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September 29, 2017

Retaining Talent

Small and large businesses alike are feeling the strain of finding and retaining talent. The competition is fierce and with the unemployment rate at 3.1 % in Davidson County (https://www.tn.gov/workforce/news/52118), companies are having to do more. It doesn’t always come down to money, although no one would turn down a gift card, or even bonus now and then.

I have mostly worked for small businesses since officially entering the workforce my sophomore year of high school. I have been very fortunate to have worked for mostly amazing people and companies/organizations. My husband, Scott, and I spent some time talking about what he learned from managing anywhere from 5-400 employees over the years in various roles and he helped me see that it isn’t really the size of the company that matters.

Mission and Vision

Have a strong vision and mission for your company. If you don’t know what you stand for, how will your employees? Put some time into creating a true message that reflects the core of your business. Ask your customers what they think and feel about your company. Let existing employees have input as well and most importantly, use it. A good vision or mission statement is one that is revisited and talked about often.

Celebrate the Wins

Every day in every company across the U.S. there is some sort of win within those companies. A new customer, a new account, clean bathrooms (seriously, this one is important), a good review, retaining an old client; whatever your win celebrate it and the person or team responsible. It’s amazing how far even a little recognition goes. Do a shout-out on your social media, include it in your newsletter, announce it at the weekly team meeting. It doesn’t have to be big. Everyone always say it’s the little things and it really is. It will truly make your employee’s day and they will not forget it. As Maya Angelou said, “I've learned that people will forget what you said, people will forget what you did, but people will never forget how you made them feel.”

Work Through the Issues

Look, we all make mistakes and no one of us can do everything needed to run a company. Even if you are a sole-ownership company, you have outsourced help to make your business run. When someone makes a mistake, don’t panic and whatever you do don’t overreact! The best employees are the ones that are trained and nurtured through their mistakes. You don’t throw your family members out for not picking up after themselves for the 1000th time, you communicate through it, work through it, and continue being family. Take this practice into your business and I promise it will come back to you exponentially. Does it always work out? No, but the ones that do more than make up for the ones that don’t.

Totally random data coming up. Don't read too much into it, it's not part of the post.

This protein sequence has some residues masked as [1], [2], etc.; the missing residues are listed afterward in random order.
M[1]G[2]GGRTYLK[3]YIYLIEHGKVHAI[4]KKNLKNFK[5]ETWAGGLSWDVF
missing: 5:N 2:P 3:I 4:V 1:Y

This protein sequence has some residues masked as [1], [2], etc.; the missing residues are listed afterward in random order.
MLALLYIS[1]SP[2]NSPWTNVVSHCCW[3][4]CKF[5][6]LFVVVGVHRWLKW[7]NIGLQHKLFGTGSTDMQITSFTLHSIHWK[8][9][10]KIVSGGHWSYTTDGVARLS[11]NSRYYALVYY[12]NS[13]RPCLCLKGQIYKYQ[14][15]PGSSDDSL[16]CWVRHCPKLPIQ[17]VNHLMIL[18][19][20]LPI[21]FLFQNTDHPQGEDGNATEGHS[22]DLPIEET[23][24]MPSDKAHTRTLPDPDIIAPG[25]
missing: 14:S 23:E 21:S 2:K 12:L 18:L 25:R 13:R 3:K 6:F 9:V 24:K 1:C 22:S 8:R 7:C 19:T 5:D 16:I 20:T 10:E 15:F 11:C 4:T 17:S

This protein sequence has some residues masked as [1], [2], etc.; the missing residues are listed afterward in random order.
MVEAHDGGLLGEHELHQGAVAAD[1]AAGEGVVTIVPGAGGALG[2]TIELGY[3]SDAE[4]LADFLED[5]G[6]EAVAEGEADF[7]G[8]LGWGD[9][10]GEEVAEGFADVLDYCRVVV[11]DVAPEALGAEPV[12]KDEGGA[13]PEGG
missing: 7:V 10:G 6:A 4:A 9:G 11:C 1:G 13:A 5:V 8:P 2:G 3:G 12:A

Take a Break

Recognize when your team members need a break. We are plugged in 24/7 and I know few businesses that only run a set number of hours. Even when closed, someone can be reached. It’s the new business model and we are forced to figure out a good work-family-life balance. Flex work times, work from home options, meditation rooms, and even just closing the office early on a Friday every now and then helps your people feel appreciated and gives them permission to step away every now and then. It shouldn’t always come down to paid time off and sick leave. You work better after a break, and so will your team.

Be Kind and Smile

You think I’m joking, but I’m not! You have a lot of weight on your shoulders as the company leader and I know it’s hard work, but don’t forget to smile and show your team that it’s still fun and you do love it. This is your passion, right? Show that off and I guarantee your employees will pick up on it and feel happier as well. Smiling and kindness go a long way… not just with customers, but with those amazing team members as well. You get what you give and to me, this is the most important tip of them all!

I am always interested in hearing what works for companies so that I can pass it along to the businesses with which I work. What are some of your tried and true tips for retaining talent?

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